Various Artists, “The Life & Songs of Kris Kristofferson” (Blackbird)
A star-studded lineup — including Willie Nelson, Emmylou Harris, Rodney Crowell and Lady Antebellum — performs a live tribute to one of country music’s transformative singer-songwriters.
Though he’s scored hits on his own, Kristofferson’s greatest achievements have been as a songwriter and by the early 1970s his portfolio included such standards as “Help Me Make It Through the Night” (Sammi Smith), “Sunday Mornin’ Comin’ Down” (Johnny Cash) and “Nobody Wins” (Brenda Lee).
Those are all on the album, though sung by others, along with selections like Reba McEntire’s “Me and Bobby McGee,” “Jesus Was A Capricorn (Owed to John Prine)” by Jack Ingram — whose vocals are very Prine — and Rosanne Cash’s heartfelt “Loving Her Was Easier (Than Anything I’ll Ever Do Again)” — where “her” becomes “him.”
With backing from a band including Don Was, Buddy Miller, Matt Rollings and Greg Leisz, other performances include Alison Krauss with “Casey’s Last Ride,” Eric Church’s very personal take on “To Beat the Devil” and Hank Williams Jr’s line-in-the-sand “If You Don’t Like Hank Williams.”
A sung mini-biography of the honoree, “Kristofferson,” with Jessi Alexander, Jon Randall and Larry Gatlin, is the only tune not written by him, while the man himself takes the stage a few times, including closer “Why Me,” a deeply spiritual song and his biggest success as a performer. If anyone’s missing, it’s Rita Coolidge, Kristofferson’s ex-wife with whom he recorded several albums.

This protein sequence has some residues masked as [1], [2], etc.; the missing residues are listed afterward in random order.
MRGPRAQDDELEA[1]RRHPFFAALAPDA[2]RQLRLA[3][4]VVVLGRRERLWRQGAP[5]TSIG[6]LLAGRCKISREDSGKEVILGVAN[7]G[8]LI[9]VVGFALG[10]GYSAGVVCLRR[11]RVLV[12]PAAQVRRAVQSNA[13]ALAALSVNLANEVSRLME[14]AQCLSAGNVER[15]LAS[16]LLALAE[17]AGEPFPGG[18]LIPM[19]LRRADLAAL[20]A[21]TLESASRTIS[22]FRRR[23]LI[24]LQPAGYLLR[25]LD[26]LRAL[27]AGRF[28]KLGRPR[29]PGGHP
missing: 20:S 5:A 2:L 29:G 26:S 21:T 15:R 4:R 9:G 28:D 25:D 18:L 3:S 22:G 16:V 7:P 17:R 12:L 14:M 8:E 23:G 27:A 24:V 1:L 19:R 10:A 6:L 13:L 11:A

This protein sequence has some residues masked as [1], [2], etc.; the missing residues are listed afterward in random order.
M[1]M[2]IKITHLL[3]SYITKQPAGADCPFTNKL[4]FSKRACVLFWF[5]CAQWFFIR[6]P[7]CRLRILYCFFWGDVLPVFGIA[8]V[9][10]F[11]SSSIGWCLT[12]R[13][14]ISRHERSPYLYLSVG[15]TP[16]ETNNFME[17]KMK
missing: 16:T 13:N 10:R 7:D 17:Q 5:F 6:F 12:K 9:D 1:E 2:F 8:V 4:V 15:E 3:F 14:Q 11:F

Released with a DVD of the Nashville concert, “The Life & Songs of Kris Kristofferson” is a winning approach to a career overview, relying on outstanding performers to draw from a deep catalog of excellent tunes.
Destroyer, “ken” (Merge Records)
Prolific Dan Bejar’s restless musical journey reaches a new stage with “ken,” which travels the similar-yet-different path to its most recent predecessors, “Kaputt” from 2011 and 2015’s “Poison Season.”
Three albums this decade may not seem very productive, but Bejar records and collaborates with several lineups — fellow Vancouverites The New Pornographers being the most renowned — and his output totals some 30 albums and EPs in 20-plus years. This is his twelfth with Destroyer.
“ken” takes its name from the original title of Suede’s epic 1994 ballad “The Wild Ones.” Bejar says his aim was to somehow capture what that song made him feel, “when music first really came to me like a sickness,” even if there’s no direct relation to the British group.
Many of the sounds on “ken” seem rooted a decade further back from the Suede track, with pulsing synths and drum machines and the songs carrying a Waterboys-like drama dressed up in The Cure’s mood swings. Drummer-producer Josh Wells excels.
Lyrically, opener “Sky’s Grey” sets the tone for the whole album — “Sky’s grey/Call for rain/Everyday/You cancel parade.” It’s a bit of a downer about “dear young revolutionary capitalists,” but chillingly effective.